Sheriff says he came close to imposing custodial sentences

THREE teenagers who torched a car in Wick have escaped custodial sentences.
Brett Webster (16) of Harrow Terrace and Andrew Beresford (18) formerly of Seaforth Avenue, Wick, but now living in Golspie, and Rachel Jones (20) of Roxburgh Road, Wick, all received unpaid community service terms when they appeared for sentence at Wick Sheriff Court today.
Sheriff Andrew Berry condemned their actions which had put others and themselves at risk, as “extremely foolish and dangerous”.
The sheriff added that he had come “very close” to passing custodial sentences.
Webster and Beresford admitted having wilfully setting fire to Christopher Hendry’s car at the rear of his home in Wellington Street, Wick, in the early hours of March 4. Jones denied that charge but was found guilty after a trial. Mr Hendry’s £6,500 Seat Leon car was totally destroyed and a neighbouring vehicle belonging to his father, was damaged.
The court heard, previously, of how the trio planned the arson attack on Mr Hendry’S car at Jones’ home. Beresford and Webster went out and procured a can of diesel and the three made their way to the Hendry family home in Wellington Street.
The two male accused got down to setting the fire going on the second hand, £6,500 car parked at the rear in a back court, watched by Jones. They had difficulty at first, but succeeded, after using one of Beresford’s socks, The vehicle was a write-off and Mr Hendry’s father Ford Focus, parked close by, was damaged. The trio returned to the scene of the incident, later, claiming to be curious bystanders.
Mr Hendry woke to find his car going up in flames and raised the alarm. He told the court that he had been warned that Beresford was going to do damage to the car but had taken the threat “with a pinch of salt”.
Jones denied having been “a main player” in the affair but this was rejected by her two co-accused who said that she had taunted them that they “didn’t have the guts to do it”, and would probably ‘chicken out’. All three
Webster and Beresford started the fire and Jones watched them.
Asked why she had wanted the arson attack on Mr Hendry’s car, Webster said that Beresford “felt a bit in love” with Jones and resented the way that Mr Hendry had treated her when they were an item.
Jones was keen to “get it done”.
After Mr Hendry’s car was torched, the trio walked up the road “laughing, joking and giggling”.
Mr Barclay asked: “Was that because it was a job well done?”
Webster: “Possibly”.
He admitted he was fond of Rachel and agreed he would have done “anything Rachel had asked him to”.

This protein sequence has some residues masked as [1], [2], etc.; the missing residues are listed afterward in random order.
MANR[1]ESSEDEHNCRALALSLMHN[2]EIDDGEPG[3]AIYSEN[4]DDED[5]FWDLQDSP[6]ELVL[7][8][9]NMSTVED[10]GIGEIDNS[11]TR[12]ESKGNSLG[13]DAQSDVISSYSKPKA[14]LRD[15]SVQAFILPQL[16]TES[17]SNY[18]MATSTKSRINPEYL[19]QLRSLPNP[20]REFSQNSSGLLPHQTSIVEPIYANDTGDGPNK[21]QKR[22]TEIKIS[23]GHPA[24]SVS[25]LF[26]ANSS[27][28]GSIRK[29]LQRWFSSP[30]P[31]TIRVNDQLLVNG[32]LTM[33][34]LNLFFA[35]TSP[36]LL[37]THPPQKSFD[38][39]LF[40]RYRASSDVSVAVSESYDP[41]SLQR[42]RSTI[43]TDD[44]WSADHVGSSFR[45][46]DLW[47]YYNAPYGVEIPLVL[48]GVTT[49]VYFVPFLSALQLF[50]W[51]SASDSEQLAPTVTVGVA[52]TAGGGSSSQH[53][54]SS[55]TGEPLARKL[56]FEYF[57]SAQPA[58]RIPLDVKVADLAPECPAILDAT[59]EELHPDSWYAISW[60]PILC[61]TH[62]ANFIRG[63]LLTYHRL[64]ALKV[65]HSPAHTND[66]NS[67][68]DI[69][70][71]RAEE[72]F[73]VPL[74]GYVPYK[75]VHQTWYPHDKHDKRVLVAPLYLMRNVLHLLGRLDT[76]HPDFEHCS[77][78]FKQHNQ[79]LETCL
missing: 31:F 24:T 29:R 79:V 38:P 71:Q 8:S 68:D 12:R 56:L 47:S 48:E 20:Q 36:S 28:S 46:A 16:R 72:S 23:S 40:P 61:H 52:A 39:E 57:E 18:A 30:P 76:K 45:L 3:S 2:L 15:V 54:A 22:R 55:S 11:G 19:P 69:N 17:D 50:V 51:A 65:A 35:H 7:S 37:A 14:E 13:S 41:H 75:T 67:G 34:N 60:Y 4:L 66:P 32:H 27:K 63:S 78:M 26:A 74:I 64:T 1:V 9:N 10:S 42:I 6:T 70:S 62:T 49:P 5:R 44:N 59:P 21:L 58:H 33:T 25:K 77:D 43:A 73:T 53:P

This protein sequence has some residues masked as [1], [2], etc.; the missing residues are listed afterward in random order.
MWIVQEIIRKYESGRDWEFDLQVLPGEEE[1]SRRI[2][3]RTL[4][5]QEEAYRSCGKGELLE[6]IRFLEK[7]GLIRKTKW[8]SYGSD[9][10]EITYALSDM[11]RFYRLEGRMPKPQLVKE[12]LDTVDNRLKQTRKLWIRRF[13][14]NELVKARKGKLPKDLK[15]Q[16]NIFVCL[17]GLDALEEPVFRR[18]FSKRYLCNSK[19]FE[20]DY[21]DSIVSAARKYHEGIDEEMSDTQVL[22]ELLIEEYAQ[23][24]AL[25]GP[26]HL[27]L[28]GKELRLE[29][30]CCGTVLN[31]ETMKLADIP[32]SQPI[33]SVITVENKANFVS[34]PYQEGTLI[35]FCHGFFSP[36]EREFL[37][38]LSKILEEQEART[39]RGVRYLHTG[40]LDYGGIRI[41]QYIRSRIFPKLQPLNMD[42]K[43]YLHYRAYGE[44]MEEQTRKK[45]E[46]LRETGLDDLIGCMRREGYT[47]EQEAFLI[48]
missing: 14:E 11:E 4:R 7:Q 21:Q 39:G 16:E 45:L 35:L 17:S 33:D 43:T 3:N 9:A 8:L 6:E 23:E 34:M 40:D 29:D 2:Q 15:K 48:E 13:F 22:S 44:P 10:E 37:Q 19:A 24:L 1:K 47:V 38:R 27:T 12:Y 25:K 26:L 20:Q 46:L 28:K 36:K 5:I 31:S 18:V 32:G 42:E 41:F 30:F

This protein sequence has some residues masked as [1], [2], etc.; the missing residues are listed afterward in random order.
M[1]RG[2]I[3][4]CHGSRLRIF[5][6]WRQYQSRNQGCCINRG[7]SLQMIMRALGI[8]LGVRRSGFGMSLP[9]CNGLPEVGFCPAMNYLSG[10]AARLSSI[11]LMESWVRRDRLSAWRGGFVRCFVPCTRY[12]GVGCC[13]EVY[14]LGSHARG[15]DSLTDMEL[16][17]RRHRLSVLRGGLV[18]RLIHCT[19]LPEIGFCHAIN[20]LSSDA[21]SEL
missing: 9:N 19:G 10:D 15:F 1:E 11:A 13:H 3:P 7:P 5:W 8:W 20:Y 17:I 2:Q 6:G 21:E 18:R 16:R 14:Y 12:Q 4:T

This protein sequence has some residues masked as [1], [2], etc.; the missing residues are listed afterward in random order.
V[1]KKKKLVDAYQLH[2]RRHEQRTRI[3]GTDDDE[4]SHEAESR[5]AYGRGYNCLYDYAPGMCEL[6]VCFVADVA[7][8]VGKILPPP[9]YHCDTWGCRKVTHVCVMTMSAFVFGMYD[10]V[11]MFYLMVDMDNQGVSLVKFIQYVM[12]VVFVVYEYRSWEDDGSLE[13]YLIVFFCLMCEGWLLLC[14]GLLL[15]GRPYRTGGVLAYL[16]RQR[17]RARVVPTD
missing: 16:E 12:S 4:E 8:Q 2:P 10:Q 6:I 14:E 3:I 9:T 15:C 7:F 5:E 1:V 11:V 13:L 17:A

Giving evidence, Jones denied getting involved in the fire-raising plot to get back at Christopher Hendry for badly treating her and two-timing her. She described the “laughing and giggling” evidence as “a complete fabrication”
In his final submission, however, Mr Barclay said that it was a matter of law. Jones was involved on an art and part basis, as if she had lit the fuse herself
Sheriff Andrew Berry who saw reports on all three accused heard from their solicitors.
Ross Gray for Webster said that he was currently engaged in a trades training course at Thurso. He was a first offender and added that if he received a custodial sentence, it would have negative influence on him.
Neil Wilson, for Beresford said that the accused had perhaps not realised just how serious an offence, it was, but it had been brought home to him as he was giving his evidence to the court and he appreciated the potential consequences that setting fire to a car near a house, could have had.
Alex Burn for Jones made the point that she had not been involved in the actual lighting of the fire but had to accept that, legally, she had acted in concert with her co-accused. Jones had got involved in the “extremely foolish act” which could have had serious consequences. The accused had tried to dissuade her two accomplices who had, however, given evidence to the effect that she had been searching for combustible material, at one point.
Mr Burn said that Jones, currently an equine student, had been the product of a home education and had lost a lot by not attending school where she would have mixed with her peers and not been isolated from social interaction.
Sentencing the accused, Sheriff Berry said that the community would doubtless be satisfied if the trio were never involved with each other again. They had created a substantial risk to themselves and others, by their behaviour.
He continued: “There would have been neighbours in the area that would have wondered what the community was coming to and wondered if they would come to harm if that sort thing happened again. There were the members of the fire service who have enough to do dealing with accidents without having to deal with deliberate incidents, caused by misguided people like you putting them at risk completely unnecessarily.”
The sheriff added: “I would like you to understand that I came close to imposing custodial sentences and it was not on the basis of tossing a coin and taking the best of three. “
Webster and Beresford each received unpaid community pay back orders of 180 hours. The figure in respect of Jones was fixed at 240 hours as, having gone to trial, she did not qualify for a sentence discount.
The sheriff added that he had decided not to impose compensation orders as that would prove complex if the relationship with Jones and Mr Hendry was ongoing.